Wednesday, February 20, 2013

Fair Play: It's time for CCSC to use artificial turf


IF I had the time, I would have brought flowers during the 10th Thirsty Football Festival and no it's not for the other woman as Feb. 15 is supposed to be their designated Valentine's Day.

It's for football pitch, which, just three months ago, was considered by many to be one of the best conditioned in the country.


Now, it's but a shadow of itself.

"Ayaw'g sulti ug masakit na pulong," Dondon Musni, who spent his nights at the CCSC caring for his mistress--the field--told me when I pointed out the state of the pitch.

In an ideal world, the CCSC football pitch should be used just for that, football, but we don't live in one.  Football didn't kill the CCSC field, the stage for the Sinulog festival did.  And here's another reality, like football matches and festivals, the Cebu City Sports Center is the perfect venue for the Sinulog finale--it sits right in the middle of the city and the grandstand makes for comfortable viewing.

Does one have to cancel the other?  

It's ironic but it's the fault of Dondon and the rest of the Cebu Football Association who worked hard on the pitch last year why the CCSC is now considering an end to holding football festivals.  In previous years, there were matches and festivals at the CCSC when there was nary a stand of grass and it was just one big dust bowl.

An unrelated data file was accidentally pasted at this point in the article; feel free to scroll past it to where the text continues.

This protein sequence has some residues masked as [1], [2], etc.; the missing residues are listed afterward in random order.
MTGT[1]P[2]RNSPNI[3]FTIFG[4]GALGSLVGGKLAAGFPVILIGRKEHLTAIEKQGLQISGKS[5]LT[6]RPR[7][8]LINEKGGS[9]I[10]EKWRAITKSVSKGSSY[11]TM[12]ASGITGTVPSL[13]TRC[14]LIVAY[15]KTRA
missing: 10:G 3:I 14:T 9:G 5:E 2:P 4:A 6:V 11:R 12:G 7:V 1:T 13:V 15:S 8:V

But because the CFA turned it to one that passes international standard--by closing it for a few months--the CCSC has realized that making it green isn't impossible.

Which, of course, brings us to back square one. The international football match was supposed to promote the sport in Cebu, and football festivals like Thirsty help sustain it.  Now, we don't have a venue for either a festival or an international match.

It's easy to put the blame on the CCSC management, but we have to consider, it's the Cebu City Sports Center, not the Cebu City Football Center.  

The CFA and CCSC, of course, can restore it, again.  But there’s a better option. 

Turf it!

The City Government spent P40 million to rehab the track oval, half of that would be good enough for an artificial turf.  The advantage of having an artificial turf is enormous, aside from hosting international matches, it can be rented out to footie enthusiasts, football clinics and tournaments.

And of course, when the Sinulog comes, it can take the abuse.

Impossible?  No funds for it?  That’s what they said, too, when the running community—because of the sport’s boom—started the clamor to upgrade the oval.

All it will take is one visionary. 



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